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Former Zoox CEO Tim Kentley-Klay. Photo: Rob Lever/AFP/Getty Images

"Do you know what happened at Zoox?" I got that question from nearly a dozen VCs last night, after it was reported that the self-driving unicorn's co-founder and CEO Tim Kentley-Klay had been fired.

The state of play: The inquiries were not only because Zoox raised $500 million just one month ago, but also because Kentley-Klay had gone on a subsequent Twitter rant about how his ouster was "Silicon Valley up to its worst tricks."

So I reached out to a different dozen people to ask: "Do you know what happened at Zoox?" Here's what I learned, from sources who declined to give names due to fears that this situation could turn litigious.

The board fired Kentley-Klay because of what is described to me as an abrasive and uncompromising personality, not about any sort of fraud, misappropriated funds or sexual harassment.

  • Issues came to a head during fundraising, with new investors (and prospective new investors) expressing concerns over keeping Kentley-Klay in charge. It does not appear that a CEO change was part of the actual term sheet, but the financing process effectively sealed his fate.
  • For a better sense of Kentley-Klay, this Ashlee Vance piece from June is a must-read.

Kentley-Klay tweeted that he was canned "without warning, cause or right of reply." I've not been able to get total clarity on this, but one source says it's technically possible. "Someone with at least a minimum EQ would have realized the reality of his deteriorating relationship with the board and management."

  • Even if that's true, it's pretty remarkable that he wouldn't have first received some sort of formal warning. That next board meeting will be pretty awkward, since Kentley-Klay does remain a director.

Kentley-Klay is given credit by most for his design acumen and company-building abilities, but many investors believe the "tech rock-star" is fellow co-founder Jesse Levinson (who was promoted from CTO to president, as the company will search for a new CEO). There is consensus insistence that the tech at Zoox — which wants to build entire self-driving car from scratch — is legit (i.e., not Theranos 2.0).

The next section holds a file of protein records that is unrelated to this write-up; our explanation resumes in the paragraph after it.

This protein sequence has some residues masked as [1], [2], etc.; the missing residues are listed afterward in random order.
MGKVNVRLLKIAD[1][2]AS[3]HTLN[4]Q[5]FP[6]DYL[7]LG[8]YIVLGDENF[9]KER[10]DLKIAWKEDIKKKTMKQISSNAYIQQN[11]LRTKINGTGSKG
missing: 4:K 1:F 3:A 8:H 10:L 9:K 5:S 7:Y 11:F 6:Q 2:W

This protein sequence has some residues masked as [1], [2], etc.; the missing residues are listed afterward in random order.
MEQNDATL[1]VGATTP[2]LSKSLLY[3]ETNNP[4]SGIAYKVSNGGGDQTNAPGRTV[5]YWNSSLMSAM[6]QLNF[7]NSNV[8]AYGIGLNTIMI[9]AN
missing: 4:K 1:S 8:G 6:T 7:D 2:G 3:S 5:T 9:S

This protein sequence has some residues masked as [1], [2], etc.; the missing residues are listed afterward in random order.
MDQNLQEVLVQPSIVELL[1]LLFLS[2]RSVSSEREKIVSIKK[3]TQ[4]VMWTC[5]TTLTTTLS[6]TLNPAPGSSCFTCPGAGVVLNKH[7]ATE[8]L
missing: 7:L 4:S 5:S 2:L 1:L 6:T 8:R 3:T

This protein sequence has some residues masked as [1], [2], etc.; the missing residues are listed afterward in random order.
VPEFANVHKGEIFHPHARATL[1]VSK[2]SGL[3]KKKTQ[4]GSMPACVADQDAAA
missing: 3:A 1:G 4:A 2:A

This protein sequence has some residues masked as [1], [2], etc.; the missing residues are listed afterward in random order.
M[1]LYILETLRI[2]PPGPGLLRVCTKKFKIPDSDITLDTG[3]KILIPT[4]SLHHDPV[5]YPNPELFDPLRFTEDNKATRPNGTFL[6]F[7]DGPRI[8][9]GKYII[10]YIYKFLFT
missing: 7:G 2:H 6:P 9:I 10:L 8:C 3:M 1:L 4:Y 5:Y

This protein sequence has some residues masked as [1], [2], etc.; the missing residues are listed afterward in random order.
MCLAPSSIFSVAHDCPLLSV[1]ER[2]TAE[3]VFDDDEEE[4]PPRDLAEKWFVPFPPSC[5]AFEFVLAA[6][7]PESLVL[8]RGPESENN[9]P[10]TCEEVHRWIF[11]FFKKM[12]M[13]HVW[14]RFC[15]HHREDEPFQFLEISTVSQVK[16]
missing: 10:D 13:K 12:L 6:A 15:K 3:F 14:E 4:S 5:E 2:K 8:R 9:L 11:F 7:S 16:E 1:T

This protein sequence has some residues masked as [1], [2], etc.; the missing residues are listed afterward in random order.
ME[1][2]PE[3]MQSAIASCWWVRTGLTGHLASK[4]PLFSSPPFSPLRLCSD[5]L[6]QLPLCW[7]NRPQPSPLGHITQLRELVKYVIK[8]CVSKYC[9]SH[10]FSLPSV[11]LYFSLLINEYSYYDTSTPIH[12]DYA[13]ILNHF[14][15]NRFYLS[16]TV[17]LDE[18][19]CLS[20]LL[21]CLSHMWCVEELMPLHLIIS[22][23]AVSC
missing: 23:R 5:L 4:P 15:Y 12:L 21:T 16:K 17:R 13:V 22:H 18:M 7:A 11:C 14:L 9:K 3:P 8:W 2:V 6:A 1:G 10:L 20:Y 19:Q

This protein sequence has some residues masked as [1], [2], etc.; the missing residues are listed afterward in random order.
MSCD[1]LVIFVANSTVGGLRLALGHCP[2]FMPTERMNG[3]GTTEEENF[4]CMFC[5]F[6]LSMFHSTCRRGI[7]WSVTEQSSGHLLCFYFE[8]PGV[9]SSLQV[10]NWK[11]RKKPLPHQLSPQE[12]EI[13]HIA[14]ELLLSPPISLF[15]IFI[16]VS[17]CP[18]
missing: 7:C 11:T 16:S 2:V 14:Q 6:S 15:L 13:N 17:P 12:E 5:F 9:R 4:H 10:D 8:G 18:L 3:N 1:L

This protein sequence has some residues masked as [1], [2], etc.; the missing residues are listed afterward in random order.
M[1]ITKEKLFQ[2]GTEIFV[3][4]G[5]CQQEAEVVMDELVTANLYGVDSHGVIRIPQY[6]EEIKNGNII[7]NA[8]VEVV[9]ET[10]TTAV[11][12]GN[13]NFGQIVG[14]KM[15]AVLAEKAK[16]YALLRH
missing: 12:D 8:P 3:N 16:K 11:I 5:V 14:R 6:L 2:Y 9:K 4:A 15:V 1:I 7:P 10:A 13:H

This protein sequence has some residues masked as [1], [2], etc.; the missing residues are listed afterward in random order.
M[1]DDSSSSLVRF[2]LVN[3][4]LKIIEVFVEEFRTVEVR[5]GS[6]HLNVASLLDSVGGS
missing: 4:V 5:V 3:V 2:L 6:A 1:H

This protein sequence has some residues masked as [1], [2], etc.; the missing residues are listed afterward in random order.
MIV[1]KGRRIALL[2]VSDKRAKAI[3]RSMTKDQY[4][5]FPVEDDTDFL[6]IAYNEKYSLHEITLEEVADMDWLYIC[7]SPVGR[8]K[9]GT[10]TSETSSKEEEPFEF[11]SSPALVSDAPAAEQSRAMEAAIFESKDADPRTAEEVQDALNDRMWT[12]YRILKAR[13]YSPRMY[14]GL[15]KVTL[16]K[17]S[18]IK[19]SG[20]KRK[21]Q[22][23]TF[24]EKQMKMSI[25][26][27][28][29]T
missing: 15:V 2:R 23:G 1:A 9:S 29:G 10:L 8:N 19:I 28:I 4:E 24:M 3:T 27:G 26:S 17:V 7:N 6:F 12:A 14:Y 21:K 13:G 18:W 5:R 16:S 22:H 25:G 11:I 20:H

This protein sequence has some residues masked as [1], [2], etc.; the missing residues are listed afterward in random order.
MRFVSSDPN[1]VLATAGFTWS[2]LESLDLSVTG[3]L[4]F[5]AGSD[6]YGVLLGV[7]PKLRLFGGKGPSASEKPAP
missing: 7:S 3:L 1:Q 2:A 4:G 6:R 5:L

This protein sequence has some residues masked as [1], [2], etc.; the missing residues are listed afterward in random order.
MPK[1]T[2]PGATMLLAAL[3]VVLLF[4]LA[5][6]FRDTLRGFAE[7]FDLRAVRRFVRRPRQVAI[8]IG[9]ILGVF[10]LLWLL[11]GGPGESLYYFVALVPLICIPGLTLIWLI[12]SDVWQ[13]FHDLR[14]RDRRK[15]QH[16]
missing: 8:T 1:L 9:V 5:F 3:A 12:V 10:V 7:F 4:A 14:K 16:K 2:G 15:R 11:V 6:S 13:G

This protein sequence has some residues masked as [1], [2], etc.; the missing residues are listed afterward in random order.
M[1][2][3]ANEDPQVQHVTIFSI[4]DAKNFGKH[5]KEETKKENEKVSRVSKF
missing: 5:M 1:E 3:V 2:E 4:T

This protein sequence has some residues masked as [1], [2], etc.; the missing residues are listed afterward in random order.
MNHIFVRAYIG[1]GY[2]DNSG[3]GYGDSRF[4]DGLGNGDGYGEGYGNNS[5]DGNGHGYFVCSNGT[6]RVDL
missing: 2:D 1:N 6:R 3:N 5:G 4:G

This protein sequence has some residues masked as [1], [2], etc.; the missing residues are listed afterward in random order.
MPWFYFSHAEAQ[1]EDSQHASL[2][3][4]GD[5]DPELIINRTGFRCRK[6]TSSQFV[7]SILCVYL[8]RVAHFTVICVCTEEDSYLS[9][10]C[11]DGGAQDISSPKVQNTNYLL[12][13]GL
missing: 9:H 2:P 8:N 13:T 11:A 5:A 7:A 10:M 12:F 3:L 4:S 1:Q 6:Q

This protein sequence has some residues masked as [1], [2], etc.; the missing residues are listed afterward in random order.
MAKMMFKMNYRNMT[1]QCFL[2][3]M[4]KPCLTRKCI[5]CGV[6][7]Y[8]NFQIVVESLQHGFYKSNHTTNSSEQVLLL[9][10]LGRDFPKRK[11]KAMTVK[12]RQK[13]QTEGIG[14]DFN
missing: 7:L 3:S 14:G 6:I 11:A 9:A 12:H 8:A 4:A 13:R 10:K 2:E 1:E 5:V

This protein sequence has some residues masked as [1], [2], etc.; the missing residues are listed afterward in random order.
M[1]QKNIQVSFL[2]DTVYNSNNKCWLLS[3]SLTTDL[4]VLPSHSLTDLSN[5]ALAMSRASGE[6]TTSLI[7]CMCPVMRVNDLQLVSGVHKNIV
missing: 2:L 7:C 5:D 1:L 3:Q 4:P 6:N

• The bottom line, per source: "Addition by subtraction."

What they're saying: Zoox itself is keeping quiet, neither issuing a statement nor replying to requests for comment. Kentley-Klay also didn't respond to an interview request, nor to an offered opportunity to speak unedited on the podcast.

Go deeper

In photos: D.C. and U.S. states on alert for pre-inauguration violence

National Guard troops stand behind security fencing with the dome of the U.S. Capitol Building behind them, on Jan. 16. Photo: Kent Nishimura / Los Angeles Times via Getty Images

Security has been stepped up in Washington, D.C., and state capitols across the U.S. as authorities brace for potential violence this weekend.

Driving the news: Following the Jan. 6 insurrection at the U.S. Capitol by some supporters of President Trump, the FBI has said there could be armed protests in D.C. and in all 50 state capitols in the run-up to President-elect Joe Biden's inauguration Wednesday.

12 hours ago - Politics & Policy

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Illustration: Sarah Grillo/Axios

The Axios subject-matter experts brief you on the incoming administration's plans and team.

Rep. Lou Correa tests positive for COVID-19

Lou Correa. Photo: Tom Williams/CQ-Roll Call, Inc via Getty Images

Rep. Lou Correa (D-Calif.) announced on Saturday that he has tested positive for the coronavirus.

Why it matters: Correa is the latest Democratic lawmaker to share his positive test results after last week's deadly Capitol riot. Correa did not shelter in the designated safe zone with his congressional colleagues during the siege, per a spokesperson, instead staying outside to help Capitol Police.